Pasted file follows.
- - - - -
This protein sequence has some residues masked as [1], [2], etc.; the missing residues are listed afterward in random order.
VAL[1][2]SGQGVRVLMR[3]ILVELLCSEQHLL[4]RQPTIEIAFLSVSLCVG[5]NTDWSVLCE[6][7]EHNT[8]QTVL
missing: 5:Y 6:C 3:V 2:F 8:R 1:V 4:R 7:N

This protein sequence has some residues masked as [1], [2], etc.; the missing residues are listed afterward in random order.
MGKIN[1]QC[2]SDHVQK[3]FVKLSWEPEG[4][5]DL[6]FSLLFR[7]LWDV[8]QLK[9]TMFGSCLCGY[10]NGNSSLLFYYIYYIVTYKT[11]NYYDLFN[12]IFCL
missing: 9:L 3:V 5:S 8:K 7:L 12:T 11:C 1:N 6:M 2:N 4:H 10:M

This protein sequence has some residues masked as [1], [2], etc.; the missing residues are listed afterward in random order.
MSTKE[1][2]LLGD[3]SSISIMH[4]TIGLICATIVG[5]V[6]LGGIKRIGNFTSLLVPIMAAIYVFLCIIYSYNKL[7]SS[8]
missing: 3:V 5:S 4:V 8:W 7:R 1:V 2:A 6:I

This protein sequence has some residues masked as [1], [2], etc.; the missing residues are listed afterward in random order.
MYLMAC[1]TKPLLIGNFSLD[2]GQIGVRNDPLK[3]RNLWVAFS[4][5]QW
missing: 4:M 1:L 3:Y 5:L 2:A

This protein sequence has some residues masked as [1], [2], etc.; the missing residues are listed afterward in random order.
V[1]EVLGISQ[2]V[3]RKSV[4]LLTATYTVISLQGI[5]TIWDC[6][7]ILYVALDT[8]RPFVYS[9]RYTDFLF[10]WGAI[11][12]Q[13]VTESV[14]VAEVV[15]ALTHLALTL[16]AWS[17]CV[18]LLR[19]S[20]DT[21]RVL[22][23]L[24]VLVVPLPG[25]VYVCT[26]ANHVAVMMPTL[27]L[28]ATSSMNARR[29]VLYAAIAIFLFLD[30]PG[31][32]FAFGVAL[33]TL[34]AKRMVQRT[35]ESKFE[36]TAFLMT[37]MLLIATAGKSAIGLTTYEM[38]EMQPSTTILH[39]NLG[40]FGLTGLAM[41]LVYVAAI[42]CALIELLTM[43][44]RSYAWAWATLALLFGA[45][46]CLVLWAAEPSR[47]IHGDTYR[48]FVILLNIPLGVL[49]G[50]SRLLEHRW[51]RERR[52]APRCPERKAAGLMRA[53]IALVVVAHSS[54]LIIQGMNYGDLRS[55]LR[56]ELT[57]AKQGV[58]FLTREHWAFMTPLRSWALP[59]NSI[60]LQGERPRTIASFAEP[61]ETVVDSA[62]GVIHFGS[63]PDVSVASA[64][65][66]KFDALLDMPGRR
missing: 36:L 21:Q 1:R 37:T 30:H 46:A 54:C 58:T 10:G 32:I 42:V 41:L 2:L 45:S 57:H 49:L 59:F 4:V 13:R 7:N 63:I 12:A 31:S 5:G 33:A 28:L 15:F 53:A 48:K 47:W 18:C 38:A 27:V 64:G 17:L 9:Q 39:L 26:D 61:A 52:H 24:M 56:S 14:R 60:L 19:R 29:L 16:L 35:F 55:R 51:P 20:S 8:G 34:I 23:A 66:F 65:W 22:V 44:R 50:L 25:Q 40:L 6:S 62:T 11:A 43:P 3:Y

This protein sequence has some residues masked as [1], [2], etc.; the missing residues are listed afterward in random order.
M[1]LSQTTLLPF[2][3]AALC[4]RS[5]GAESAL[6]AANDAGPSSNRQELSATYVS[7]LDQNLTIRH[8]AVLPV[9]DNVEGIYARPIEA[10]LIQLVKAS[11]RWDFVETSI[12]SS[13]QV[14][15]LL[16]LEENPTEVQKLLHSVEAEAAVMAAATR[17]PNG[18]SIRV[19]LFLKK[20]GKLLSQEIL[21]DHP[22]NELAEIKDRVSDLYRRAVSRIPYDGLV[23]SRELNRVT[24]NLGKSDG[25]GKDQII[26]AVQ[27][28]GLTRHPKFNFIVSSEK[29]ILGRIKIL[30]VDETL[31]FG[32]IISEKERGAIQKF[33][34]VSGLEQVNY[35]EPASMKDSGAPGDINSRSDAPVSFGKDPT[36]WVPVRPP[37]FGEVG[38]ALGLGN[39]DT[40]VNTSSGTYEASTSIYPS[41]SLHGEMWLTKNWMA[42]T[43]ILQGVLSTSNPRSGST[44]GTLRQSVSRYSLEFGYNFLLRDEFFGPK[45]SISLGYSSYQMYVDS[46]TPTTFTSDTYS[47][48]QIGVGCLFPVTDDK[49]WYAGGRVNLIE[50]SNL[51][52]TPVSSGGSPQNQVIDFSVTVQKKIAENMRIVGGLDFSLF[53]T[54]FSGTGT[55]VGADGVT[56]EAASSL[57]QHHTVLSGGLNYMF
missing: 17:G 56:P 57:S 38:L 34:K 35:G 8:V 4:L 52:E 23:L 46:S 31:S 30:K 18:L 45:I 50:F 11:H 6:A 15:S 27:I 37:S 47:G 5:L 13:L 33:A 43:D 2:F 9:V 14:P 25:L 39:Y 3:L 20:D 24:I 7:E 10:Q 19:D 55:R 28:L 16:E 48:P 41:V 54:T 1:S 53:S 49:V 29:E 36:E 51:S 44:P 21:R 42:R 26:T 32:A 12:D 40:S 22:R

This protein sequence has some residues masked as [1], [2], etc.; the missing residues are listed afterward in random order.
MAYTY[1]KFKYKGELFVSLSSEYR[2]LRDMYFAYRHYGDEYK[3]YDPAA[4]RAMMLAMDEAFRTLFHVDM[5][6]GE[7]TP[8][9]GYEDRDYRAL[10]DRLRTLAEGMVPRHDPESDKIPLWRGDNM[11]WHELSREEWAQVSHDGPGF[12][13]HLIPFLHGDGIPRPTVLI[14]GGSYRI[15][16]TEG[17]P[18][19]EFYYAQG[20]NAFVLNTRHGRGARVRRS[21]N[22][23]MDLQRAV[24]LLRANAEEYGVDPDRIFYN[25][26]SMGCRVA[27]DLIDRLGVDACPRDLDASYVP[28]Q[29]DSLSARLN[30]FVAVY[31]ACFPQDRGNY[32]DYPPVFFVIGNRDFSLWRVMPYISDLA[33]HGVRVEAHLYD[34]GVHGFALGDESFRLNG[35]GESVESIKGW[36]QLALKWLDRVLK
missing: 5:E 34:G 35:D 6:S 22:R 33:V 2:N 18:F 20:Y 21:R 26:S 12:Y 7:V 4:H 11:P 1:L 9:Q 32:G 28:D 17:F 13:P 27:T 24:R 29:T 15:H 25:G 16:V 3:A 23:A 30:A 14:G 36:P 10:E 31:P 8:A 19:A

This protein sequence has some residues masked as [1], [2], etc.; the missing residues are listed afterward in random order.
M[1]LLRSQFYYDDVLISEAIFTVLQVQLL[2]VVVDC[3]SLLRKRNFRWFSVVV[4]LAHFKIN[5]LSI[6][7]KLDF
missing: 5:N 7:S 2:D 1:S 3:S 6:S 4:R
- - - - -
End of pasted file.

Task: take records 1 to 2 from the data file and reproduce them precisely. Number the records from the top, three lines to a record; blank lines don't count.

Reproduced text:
This protein sequence has some residues masked as [1], [2], etc.; the missing residues are listed afterward in random order.
VAL[1][2]SGQGVRVLMR[3]ILVELLCSEQHLL[4]RQPTIEIAFLSVSLCVG[5]NTDWSVLCE[6][7]EHNT[8]QTVL
missing: 5:Y 6:C 3:V 2:F 8:R 1:V 4:R 7:N

This protein sequence has some residues masked as [1], [2], etc.; the missing residues are listed afterward in random order.
MGKIN[1]QC[2]SDHVQK[3]FVKLSWEPEG[4][5]DL[6]FSLLFR[7]LWDV[8]QLK[9]TMFGSCLCGY[10]NGNSSLLFYYIYYIVTYKT[11]NYYDLFN[12]IFCL
missing: 9:L 3:V 5:S 8:K 7:L 12:T 11:C 1:N 6:M 2:N 4:H 10:M